I can recall vividly the first time I saw a wild Chukar (Alectoris chukar) on Antelope Island State Park and remember thinking “Wow, what an exotic bird!” That thought probably was a bit strange though because at the time I was living in Florida and quite often saw birds there that would definitely be considered “exotic” here in Utah.
The fact is that Chukars are “exotic” any where they are found in North America. Chukars are an introduced upland game bird species that originally come from Eurasia. After introduction to the Great Basin feral populations became established and the Chukars have thrived in certain areas, one of those locations is Antelope Island State Park in northern Utah which is surrounded by the Great Salt Lake.
Chukars have red bills, gray crowns, a cream colored throat which is bordered by a thick black area of feathers that makes me think they are wearing a V-necked sweater. The black border extends upward past the eye and across the forehead, the reddish orbital rings stands out quite well from the black feathers. Chukars are rotund birds and I believe the image above shows that quite well. To me it almost appears that the Chukar has swallowed a full water-balloon whole!
Chukars have beautifully marked flanks with cream, black and slightly rufous stripes, are primarily gray with pale pinkish gray backs. Chukars have short tails, reddish legs and their wings are short and rounded.
The females are slightly smaller than the males and the females lack spurs. I only learned about the spurs today while researching this species so I’ll have to start looking for them to ID the gender of the birds I am photographing.
Chukars are seed-eaters though they also eat insects. Cheatgrass; an introduced species from Eurasia, is a preferred food for Chukars, they ingest both the seeds and the green leaves. It makes perfect sense to me that they would eat a grass species that they ate in their homeland. Cheatgrass is considered an obnoxious weed in North America so I’m sure no one minds the Chukars eating their fill.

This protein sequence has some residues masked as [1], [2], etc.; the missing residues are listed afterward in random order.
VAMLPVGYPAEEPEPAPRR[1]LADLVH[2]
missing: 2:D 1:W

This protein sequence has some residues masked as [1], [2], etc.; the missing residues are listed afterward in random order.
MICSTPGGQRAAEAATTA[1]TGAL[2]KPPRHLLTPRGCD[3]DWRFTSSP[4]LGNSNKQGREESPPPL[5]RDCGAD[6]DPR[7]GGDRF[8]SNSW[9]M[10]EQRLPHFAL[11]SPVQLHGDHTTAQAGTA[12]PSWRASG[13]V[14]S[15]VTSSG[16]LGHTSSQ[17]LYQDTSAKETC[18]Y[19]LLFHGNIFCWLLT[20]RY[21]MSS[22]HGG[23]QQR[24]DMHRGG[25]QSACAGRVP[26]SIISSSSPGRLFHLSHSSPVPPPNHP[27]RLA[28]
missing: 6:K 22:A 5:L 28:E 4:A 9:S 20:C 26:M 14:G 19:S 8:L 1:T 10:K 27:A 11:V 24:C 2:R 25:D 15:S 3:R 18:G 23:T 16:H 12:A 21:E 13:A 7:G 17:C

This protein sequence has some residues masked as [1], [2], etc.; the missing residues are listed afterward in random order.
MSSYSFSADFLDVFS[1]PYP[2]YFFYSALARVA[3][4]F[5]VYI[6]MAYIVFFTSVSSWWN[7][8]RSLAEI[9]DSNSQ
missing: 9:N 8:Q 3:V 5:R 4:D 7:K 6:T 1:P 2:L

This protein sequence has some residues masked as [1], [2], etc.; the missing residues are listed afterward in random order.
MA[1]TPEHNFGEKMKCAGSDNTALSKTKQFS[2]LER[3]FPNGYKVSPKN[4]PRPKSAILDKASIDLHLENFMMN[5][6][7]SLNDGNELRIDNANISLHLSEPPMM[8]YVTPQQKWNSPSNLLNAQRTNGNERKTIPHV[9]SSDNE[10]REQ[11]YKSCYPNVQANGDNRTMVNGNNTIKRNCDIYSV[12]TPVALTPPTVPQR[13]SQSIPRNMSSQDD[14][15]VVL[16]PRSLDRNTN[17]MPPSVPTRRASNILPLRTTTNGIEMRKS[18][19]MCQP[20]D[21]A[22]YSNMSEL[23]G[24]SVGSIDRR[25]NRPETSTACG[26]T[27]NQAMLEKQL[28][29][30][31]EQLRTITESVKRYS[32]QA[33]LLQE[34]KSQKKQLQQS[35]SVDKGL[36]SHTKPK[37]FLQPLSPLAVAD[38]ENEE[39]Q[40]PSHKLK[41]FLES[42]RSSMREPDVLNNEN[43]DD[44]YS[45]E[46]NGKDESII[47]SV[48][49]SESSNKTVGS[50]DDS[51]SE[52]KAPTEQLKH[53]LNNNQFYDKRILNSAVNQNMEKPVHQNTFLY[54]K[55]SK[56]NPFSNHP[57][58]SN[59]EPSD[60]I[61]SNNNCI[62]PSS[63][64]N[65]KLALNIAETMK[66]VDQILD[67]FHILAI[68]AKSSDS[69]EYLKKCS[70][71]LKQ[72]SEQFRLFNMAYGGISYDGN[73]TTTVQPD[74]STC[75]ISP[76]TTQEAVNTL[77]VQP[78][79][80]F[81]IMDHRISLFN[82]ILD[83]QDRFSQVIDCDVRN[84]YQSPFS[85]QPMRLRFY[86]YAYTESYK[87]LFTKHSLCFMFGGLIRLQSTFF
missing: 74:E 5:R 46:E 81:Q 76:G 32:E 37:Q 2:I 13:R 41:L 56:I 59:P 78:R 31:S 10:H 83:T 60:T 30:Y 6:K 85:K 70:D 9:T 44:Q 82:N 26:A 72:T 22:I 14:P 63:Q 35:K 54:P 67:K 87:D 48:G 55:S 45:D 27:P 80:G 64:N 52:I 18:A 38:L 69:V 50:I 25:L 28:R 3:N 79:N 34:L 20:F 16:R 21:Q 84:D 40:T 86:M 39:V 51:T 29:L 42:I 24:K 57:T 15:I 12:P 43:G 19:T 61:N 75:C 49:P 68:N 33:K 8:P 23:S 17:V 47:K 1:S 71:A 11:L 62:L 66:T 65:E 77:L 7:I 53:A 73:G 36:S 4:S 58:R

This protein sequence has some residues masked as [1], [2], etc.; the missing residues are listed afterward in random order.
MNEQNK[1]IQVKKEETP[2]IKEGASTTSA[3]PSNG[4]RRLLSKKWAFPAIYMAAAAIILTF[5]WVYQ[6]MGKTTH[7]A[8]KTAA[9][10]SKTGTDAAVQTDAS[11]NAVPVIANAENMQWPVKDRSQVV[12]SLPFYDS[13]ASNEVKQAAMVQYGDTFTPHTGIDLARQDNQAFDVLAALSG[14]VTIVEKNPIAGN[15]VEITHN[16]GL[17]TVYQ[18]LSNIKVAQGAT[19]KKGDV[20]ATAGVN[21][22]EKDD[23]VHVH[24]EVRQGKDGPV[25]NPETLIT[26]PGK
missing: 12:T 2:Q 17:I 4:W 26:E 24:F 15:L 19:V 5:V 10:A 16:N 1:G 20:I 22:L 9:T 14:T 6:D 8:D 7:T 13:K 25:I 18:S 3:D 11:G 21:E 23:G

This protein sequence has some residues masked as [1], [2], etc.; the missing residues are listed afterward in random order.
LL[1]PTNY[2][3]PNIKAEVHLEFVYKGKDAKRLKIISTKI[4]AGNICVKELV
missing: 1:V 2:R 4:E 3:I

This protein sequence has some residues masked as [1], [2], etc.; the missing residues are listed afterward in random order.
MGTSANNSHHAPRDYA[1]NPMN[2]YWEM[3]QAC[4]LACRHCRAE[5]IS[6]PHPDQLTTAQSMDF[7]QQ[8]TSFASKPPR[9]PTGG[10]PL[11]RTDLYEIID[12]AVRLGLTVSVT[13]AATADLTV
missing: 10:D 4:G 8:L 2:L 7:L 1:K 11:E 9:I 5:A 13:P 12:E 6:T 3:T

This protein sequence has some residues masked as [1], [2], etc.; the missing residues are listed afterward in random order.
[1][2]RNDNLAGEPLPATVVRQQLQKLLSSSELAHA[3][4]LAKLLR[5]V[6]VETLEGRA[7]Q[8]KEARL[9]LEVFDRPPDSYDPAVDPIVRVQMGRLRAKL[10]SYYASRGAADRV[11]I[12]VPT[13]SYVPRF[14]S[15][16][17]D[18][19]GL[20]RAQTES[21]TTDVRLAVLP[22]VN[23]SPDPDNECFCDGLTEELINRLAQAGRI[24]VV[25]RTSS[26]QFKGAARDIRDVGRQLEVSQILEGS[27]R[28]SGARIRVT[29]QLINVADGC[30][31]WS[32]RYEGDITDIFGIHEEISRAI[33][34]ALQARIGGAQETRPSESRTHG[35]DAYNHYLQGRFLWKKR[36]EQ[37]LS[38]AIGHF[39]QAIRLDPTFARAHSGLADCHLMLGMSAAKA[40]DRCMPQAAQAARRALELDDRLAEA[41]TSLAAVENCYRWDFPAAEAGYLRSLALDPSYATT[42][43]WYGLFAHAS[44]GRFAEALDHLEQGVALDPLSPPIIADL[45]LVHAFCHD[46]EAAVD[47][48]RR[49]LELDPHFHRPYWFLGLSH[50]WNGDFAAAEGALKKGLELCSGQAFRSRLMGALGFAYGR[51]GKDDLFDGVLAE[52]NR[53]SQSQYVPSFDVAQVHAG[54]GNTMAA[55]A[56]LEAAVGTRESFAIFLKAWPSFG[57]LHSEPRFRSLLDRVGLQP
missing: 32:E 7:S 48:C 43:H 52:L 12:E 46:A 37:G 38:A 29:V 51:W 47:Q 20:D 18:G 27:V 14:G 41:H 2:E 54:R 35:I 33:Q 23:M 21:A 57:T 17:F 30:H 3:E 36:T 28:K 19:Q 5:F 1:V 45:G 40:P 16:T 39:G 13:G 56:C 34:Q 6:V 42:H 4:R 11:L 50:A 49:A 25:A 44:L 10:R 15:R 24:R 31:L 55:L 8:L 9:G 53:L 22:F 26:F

Because Antelope Island is located within the Great Salt Lake there are times when Chukars can be seen scurrying along the dunes of Oolitic Sand found on the shorelines. I find the formation of Oolitic sand quite fascinating, for more information about it you can click here.
While on Antelope Island I most often hear the Chukars before I see them, they cluck often which can clue a photographer in on where they might be located. Chukars form loose flocks, I have heard the flocks called coveys or crèches but simply prefer to call them a “flock”.
On the island you can see Chukars in different habitats. They can be seen on grassy slopes, in among the rocks and boulders, the dunes and in areas with sagebrush and rabbitbrush. Early in the morning I often see them perched on top of the rocks or winding their way through the grasses.
Chukars are social birds so if you see one there are probably more around. I believe there are times when the Chukars I spot on top of rocks or boulders are the “lookout” or “sentinel” bird that will alarm the others that are feeding on the ground of the presence of a predator.
The nests of Chukars are shallow scrapes lined with grasses and breast feathers, my research indicates that they are difficult to find and I’d have to agree as I have never found or seen one. I’ve read where Chukars lay anywhere from seven to twenty-one eggs with the average being around fifteen.
I personally have seen adults with loads of chicks running all over the place. Keeping track of that many young must be akin to herding cats!
Towards the end of summer and into fall some of the adults begin to look ratty with the edges of their feathers appearing worn and often bare spots of skin are showing on or near the neck. They aren’t so “pretty” then but I’ll still photograph them.
I haven’t spent a whole lot of time observing Chukars of Antelope Island during the winter but they are certainly present at that time of the year, they are not a migratory species. I hope to spend more time on the island in winter photographing them though as they are very beautiful against a fresh, white snow and sunny skies.